The debt ceiling has been a contentious point in Congress for several years, and the current government shutdown might bump into the current budget crisis in only a couple of weeks. The debt ceiling has never been breached, and has always been raised before the U.S. defaulted on their debts. While the Republicans are currently threatening to not increase the debt ceiling, in the past Democrats have done the same. So, while this is a political issue, it is also a very important economic issue that relates to monetary policy.
Questions you might answer:
- Think about the ability of the central bank to keep interest rates where they are at–whether you agree with their current level or not–given the deficits that the U.S. government has been running during the past several years. Bernanke has pointed this out to Congress on multiple occasions, as recently as two weeks ago.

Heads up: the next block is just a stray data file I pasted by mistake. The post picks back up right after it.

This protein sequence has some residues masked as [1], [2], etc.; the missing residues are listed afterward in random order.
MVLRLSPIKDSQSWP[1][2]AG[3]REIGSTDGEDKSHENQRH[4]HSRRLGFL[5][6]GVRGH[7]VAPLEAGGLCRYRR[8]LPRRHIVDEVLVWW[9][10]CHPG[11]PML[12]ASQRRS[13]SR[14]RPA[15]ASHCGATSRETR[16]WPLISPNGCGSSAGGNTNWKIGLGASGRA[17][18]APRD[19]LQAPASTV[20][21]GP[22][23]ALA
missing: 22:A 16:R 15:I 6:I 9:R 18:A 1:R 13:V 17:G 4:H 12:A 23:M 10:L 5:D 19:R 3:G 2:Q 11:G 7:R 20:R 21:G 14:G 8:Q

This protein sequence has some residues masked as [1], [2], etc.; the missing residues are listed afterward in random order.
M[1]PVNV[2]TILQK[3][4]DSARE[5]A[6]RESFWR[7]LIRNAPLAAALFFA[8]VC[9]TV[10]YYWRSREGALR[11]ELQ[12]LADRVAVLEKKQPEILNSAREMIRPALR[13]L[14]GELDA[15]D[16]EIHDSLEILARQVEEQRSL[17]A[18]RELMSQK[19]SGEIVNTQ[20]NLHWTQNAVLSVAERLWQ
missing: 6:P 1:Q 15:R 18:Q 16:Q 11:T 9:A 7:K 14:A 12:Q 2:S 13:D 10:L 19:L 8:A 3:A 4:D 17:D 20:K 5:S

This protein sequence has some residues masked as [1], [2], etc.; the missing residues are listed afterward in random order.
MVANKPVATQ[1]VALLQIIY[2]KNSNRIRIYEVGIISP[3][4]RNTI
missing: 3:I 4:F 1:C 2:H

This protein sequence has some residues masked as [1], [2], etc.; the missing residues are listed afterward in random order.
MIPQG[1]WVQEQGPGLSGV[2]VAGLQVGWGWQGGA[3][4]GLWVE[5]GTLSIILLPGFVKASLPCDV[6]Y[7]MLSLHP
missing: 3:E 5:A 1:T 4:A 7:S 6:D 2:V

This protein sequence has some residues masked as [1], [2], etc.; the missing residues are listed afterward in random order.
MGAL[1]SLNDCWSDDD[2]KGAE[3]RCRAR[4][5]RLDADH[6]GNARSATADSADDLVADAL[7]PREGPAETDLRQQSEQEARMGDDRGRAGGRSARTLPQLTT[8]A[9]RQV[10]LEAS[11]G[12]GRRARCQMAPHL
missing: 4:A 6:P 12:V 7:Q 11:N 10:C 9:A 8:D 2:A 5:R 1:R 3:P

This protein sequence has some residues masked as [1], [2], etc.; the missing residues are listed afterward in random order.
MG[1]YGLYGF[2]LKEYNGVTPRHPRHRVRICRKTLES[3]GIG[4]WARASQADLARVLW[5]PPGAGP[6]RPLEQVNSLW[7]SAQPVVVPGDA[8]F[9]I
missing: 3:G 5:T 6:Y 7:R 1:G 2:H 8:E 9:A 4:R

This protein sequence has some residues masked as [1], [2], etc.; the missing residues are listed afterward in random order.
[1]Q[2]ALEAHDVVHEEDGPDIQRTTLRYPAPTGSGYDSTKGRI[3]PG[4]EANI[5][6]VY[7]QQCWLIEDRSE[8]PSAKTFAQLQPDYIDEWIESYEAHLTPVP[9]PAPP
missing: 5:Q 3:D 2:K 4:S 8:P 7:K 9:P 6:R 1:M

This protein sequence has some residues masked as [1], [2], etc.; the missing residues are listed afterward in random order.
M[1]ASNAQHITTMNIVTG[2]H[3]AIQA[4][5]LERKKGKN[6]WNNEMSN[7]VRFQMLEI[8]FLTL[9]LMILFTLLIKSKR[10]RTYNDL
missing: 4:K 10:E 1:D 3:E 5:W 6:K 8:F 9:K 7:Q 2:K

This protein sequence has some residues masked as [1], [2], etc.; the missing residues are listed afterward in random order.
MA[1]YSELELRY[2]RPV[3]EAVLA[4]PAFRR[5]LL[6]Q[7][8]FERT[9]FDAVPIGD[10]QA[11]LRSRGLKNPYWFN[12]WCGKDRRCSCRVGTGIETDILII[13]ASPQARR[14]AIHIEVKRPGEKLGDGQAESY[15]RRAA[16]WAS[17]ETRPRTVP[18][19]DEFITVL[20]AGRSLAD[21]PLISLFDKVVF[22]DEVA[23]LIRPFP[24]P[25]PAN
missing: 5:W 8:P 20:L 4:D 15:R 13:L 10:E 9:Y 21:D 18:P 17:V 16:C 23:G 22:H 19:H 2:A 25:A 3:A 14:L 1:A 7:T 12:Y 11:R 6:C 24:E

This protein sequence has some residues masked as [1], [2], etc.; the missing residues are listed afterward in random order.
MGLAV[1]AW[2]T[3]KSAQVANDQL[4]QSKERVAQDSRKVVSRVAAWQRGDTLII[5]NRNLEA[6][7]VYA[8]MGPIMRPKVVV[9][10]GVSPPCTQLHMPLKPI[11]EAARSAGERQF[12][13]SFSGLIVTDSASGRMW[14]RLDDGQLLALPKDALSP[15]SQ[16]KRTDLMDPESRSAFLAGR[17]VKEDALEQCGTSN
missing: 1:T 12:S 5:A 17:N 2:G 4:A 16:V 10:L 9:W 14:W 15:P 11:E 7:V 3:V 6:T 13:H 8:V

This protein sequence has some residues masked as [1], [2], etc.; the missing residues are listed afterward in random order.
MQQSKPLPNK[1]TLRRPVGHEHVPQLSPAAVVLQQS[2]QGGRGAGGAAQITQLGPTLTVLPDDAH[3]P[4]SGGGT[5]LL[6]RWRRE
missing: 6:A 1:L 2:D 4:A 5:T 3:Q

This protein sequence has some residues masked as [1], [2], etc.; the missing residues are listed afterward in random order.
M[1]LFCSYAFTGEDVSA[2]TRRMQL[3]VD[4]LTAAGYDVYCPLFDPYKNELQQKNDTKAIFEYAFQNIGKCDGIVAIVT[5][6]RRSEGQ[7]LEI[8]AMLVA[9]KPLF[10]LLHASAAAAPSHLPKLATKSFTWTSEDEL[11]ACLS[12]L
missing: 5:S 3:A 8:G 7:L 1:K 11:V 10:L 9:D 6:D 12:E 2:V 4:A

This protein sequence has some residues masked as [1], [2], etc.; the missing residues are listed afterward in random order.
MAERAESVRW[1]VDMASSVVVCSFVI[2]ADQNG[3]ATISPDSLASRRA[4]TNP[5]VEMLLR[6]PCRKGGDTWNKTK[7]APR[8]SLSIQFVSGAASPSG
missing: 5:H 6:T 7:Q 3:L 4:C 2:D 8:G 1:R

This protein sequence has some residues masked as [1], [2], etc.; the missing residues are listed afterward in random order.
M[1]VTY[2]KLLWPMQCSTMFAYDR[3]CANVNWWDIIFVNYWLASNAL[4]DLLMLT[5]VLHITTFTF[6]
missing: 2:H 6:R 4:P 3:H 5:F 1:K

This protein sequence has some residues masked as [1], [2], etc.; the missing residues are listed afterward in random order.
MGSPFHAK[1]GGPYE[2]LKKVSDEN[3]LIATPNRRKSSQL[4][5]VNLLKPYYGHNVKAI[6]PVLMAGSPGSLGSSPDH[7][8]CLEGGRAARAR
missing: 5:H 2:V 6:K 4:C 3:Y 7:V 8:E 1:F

- If the debt ceiling is breached, what could the Treasury do in response? JMU’s Barkley Rosser has pointed out some options for the President and Treasury. Would these options necessarily soothe markets?
- What happened to the nation’s credit rating the last time we approached the debt ceiling? What might happen in the near term? What are CEO’s saying (a second link)? What does the credit rating have to do with our interest rates? Our yield curve?
Do not necessarily limit yourself to these topics, and not necessarily these articles. You should read all or most of them and formulate a fact-based opinion that you can use to argue your point. I am not grading you on the correctness of your opinion, only whether or not it is convincing based on the facts you display. (Note: pointing out that pundits like Paul Krugman or Charles Krauthammer agree with you is not a fact.)